See the original story in Japanese.
There are an increasing number of people working in cafes, even among my own companions. In the past, often startups that did not have their own office space would start their business with a co-working space while startups with just a few employees would use cafes. However, recently it does not matter whether companies have office spaces or not, the number of people choosing to “cafe hop” is by no means low, and the position of co-working spaces seems to be changing with WeWork’s entry into Japan.
In fact, even I, despite having an office, spend more time working in cafes. I do not want to get writer’s block as my work requires me to think and write, and it also means I have to move around to access primary information. When going someplace new, I usually do a fair amount of research into cafes with power sources and WiFi, and then about six months ago I came across the eye-opening app Café Wifi.
Users launch the app while at a cafe and check in, then information such as the presence or absence of power supply, pictures showing the atmosphere of the shop, and additionally, if it is equipped with WiFi, and what’s more the actual measured communication speed, can all be posted together. When other users use the app to find a cafe near their whereabouts, the cafes that are easiest to do nomad work (based on high scores) are displayed in descending order.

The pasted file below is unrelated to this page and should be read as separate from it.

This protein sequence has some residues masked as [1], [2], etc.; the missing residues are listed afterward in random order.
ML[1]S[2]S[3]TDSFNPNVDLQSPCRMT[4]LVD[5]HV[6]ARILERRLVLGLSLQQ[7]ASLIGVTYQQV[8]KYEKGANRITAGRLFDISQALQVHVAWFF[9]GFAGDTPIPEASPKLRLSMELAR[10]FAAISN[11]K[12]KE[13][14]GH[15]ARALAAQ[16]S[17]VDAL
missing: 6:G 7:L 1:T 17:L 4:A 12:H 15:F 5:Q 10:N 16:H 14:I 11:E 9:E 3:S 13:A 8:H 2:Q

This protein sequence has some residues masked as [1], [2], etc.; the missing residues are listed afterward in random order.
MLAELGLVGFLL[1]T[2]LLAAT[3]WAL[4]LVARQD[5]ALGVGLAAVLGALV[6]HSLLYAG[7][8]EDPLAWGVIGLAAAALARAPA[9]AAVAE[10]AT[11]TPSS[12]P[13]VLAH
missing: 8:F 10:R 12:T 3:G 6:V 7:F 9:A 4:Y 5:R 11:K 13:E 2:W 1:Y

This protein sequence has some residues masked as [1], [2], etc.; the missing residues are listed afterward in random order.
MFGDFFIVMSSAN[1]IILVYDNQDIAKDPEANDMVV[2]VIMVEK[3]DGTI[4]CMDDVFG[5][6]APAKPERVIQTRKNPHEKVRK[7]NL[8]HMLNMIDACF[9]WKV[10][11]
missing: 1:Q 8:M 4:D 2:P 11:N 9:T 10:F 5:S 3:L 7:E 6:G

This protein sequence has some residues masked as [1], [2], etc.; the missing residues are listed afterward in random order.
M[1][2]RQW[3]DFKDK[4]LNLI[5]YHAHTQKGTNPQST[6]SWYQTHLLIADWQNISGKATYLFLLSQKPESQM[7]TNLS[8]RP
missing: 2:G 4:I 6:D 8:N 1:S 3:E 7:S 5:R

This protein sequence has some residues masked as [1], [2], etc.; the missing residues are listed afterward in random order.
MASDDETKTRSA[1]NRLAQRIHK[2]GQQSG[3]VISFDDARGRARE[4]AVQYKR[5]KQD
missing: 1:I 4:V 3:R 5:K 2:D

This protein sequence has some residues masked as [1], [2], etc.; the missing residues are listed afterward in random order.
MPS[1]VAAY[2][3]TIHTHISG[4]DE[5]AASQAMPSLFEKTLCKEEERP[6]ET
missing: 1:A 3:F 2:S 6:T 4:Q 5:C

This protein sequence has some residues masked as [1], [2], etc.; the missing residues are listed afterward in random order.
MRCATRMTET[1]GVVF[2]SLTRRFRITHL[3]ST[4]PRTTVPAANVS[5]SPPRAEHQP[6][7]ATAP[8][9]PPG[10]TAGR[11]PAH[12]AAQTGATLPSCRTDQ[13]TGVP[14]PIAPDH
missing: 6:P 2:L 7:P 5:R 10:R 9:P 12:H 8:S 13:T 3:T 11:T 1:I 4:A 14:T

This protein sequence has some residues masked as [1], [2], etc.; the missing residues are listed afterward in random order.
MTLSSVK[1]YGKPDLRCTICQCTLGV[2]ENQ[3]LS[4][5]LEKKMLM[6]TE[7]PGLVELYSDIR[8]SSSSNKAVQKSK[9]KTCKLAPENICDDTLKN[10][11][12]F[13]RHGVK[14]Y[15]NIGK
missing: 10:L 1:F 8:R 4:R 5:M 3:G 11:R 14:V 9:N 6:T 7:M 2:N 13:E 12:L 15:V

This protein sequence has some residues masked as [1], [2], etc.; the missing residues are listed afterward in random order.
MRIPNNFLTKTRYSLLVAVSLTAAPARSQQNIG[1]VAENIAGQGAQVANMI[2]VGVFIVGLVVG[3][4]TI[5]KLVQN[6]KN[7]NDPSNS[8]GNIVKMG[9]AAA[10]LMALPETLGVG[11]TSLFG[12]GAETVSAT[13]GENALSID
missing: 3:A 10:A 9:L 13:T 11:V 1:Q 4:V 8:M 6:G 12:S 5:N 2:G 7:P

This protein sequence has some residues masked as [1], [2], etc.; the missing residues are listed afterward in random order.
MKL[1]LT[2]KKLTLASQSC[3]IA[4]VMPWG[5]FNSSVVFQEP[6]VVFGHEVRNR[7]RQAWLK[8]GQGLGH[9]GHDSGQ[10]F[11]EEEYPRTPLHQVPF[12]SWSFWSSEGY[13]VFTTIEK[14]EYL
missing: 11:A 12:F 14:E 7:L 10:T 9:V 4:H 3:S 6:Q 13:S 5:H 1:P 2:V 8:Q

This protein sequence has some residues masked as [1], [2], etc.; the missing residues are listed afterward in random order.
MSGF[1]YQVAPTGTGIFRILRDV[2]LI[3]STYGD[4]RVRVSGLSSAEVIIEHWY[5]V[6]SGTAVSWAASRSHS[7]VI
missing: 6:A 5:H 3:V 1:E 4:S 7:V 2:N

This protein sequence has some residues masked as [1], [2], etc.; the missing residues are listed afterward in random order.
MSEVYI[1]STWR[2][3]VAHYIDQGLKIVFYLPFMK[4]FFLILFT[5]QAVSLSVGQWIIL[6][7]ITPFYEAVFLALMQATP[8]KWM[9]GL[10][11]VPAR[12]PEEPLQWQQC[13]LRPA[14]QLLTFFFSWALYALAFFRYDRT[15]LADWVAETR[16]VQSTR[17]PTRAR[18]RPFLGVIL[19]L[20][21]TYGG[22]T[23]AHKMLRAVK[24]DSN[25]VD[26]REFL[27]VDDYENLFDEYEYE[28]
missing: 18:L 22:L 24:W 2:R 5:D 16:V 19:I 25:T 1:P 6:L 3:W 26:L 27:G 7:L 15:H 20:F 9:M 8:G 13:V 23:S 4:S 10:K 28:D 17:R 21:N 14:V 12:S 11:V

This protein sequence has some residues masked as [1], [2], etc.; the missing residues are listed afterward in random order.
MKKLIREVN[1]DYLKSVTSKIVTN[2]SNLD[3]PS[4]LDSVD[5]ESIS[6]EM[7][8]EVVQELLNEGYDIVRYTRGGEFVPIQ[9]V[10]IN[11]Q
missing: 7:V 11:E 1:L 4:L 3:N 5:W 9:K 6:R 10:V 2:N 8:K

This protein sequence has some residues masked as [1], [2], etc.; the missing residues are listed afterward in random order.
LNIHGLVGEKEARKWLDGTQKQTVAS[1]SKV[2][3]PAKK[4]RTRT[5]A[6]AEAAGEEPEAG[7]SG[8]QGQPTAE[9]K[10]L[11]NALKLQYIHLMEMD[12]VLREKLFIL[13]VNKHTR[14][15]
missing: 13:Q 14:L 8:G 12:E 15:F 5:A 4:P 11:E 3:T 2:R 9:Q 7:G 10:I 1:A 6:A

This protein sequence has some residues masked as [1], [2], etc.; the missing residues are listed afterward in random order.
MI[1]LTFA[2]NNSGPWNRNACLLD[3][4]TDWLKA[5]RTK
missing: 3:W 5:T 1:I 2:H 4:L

The Dilemma of Crowding in Popular Cafes
Because a cafe is crowded with customers, the term “popular” may apply, but cafes that are user-friendly and in a convenient location are always crowded. As the number of nomad workers increases, the rotation rate of the seats drops, so it takes time before a seat becomes available even if you wait. A new feature released in November that may eliminate this dilemma has been made available to some users from version 0.9.42.